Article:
Question: I have nearly finished draft 1 of my novel. I often hear people do multiple drafts. Is there a particular approach that seems to work best in editing each draft?



The book editing process can differ greatly for every author. Some authors go through only a few revisions prior to publication, while others go through ten or more. It may take some trial and error to see what works best for you, but there are strategies that experienced authors and industry experts recommend. Implementing one or more of these steps into your own editing and revision process can save you time, frustration, mistakes, and money:

1. Step away from your first draft before editing

Before starting any revisions, take a break from your manuscript. Whether it’s a week or several weeks is up to you, but make sure it’s long enough to feel like you’ve separated yourself from the book and can look at it with fresh eyes. Objectivity is one of the most important components to self-editing. You cannot do it effectively unless you get out of the weeds for a bit and can look at your book as a reader, not the writer. For more details on the self-editing process, see my previous blog post on what to pay attention to as you are revising.

2. Create a draft for big picture issues

Once you get some distance from your book, read through it once to refresh your memory. Take notes as you read and mark the things that don’t make sense, that can be improved, and that are inconsistent. Don’t get too caught up in grammatical errors, word choice, or sentence structure at this stage. Focus on the major elements that affect your storyline, plot, and characters.

If you do identify issues, it’s time start a new draft and figure out how to address them. Are there questions that need answered? Are there unresolved situations? Do your characters feel fully developed? Are there holes in your research? Could you improve your plot or pacing in any way? It could take a couple of drafts to get these types of details ironed out.

It may take multiple revisions to get your manuscript ready for publishing3. Create a draft for copyediting

Once you are satisfied with your big picture revisions, it’s time to fix the obvious grammatical errors including spelling and punctuation. It doesn’t make sense to fix these small errors before making the major changes to storyline, plot, or characters, as big chunks of text may get added, deleted, or updated along the way.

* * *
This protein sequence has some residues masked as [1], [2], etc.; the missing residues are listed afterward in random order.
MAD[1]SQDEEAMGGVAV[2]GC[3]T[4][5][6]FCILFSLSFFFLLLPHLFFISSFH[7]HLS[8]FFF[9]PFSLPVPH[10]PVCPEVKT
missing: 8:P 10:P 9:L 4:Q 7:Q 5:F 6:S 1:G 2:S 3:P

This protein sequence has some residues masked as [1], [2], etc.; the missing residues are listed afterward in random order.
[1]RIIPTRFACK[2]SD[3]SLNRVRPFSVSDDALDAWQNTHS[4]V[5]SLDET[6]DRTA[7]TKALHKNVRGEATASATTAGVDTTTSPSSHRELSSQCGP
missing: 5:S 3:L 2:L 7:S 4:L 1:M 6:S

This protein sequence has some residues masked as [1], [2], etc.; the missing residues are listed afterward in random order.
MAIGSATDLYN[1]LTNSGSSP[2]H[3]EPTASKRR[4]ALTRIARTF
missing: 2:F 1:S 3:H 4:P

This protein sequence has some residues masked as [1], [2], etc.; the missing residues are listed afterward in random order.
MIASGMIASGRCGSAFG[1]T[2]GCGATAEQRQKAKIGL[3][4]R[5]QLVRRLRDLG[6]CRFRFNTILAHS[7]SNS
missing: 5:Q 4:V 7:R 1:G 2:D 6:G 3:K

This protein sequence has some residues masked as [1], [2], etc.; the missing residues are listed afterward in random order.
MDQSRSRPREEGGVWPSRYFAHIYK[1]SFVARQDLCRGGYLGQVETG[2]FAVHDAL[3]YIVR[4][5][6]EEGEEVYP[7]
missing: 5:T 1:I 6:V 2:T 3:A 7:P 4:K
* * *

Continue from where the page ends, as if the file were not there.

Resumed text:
4. Use writing peers or beta readers for feedback

Once you’ve polished your manuscript to the best of your abilities (it still won’t be perfect, and that’s okay!), it’s time to let others take a look. While it can be difficult to receive feedback on your writing, it’s a necessary step toward producing the best book possible. Having multiple sets of eyes on your work will highlight the things that you overlook because you’re too close to the writing. Find readers who can be honest with you and who are knowledgeable about writing craft and your genre. Hint: your friends and family are likely NOT the best candidates at this stage.

One resource to utilize is a local or online writing group. Other writers can provide support and feedback at any stage in the process, but are especially helpful when you are making revisions. Another valuable resource is your target reader. Creating a group of beta readers from your network that currently read books like yours is a great way to get meaningful feedback.

5. Implement the changes in a new draft, then hire a professional

You may not agree with all of the feedback you get from your peers or beta readers, but if more than one person points out the same potential issue, it’s worth considering a revision. They might even provide feedback that sounds reasonable, but you’re not quite sure how to apply it to your manuscript. This is where professional help can take your manuscript to the next level.

Professional book editors are trained and experienced, and know the common mistakes to look for when reviewing a manuscript. Developmental editors can help with the big picture or storyline issues, while line editors and copyeditors can scrub your manuscript to make it as clean as possible. Skipping this step WILL affect your book’s appeal and marketability.

For those pursuing a traditional publishing path, your revision process will likely not stop here. Your agent or publisher may request additional changes. Even if you are self-publishing or working with a small, independent publisher, your service provider will have content guidelines to follow.

It’s important to save EVERY iteration or draft of your manuscript and all of your editing notes, because you never know when you might want to refer to something in an earlier version that was deleted or changed later on. Without a structured editing and revision process, you will likely end up with an error-ridden book that will be difficult to sell.

For even more helpful content on this topic, click here.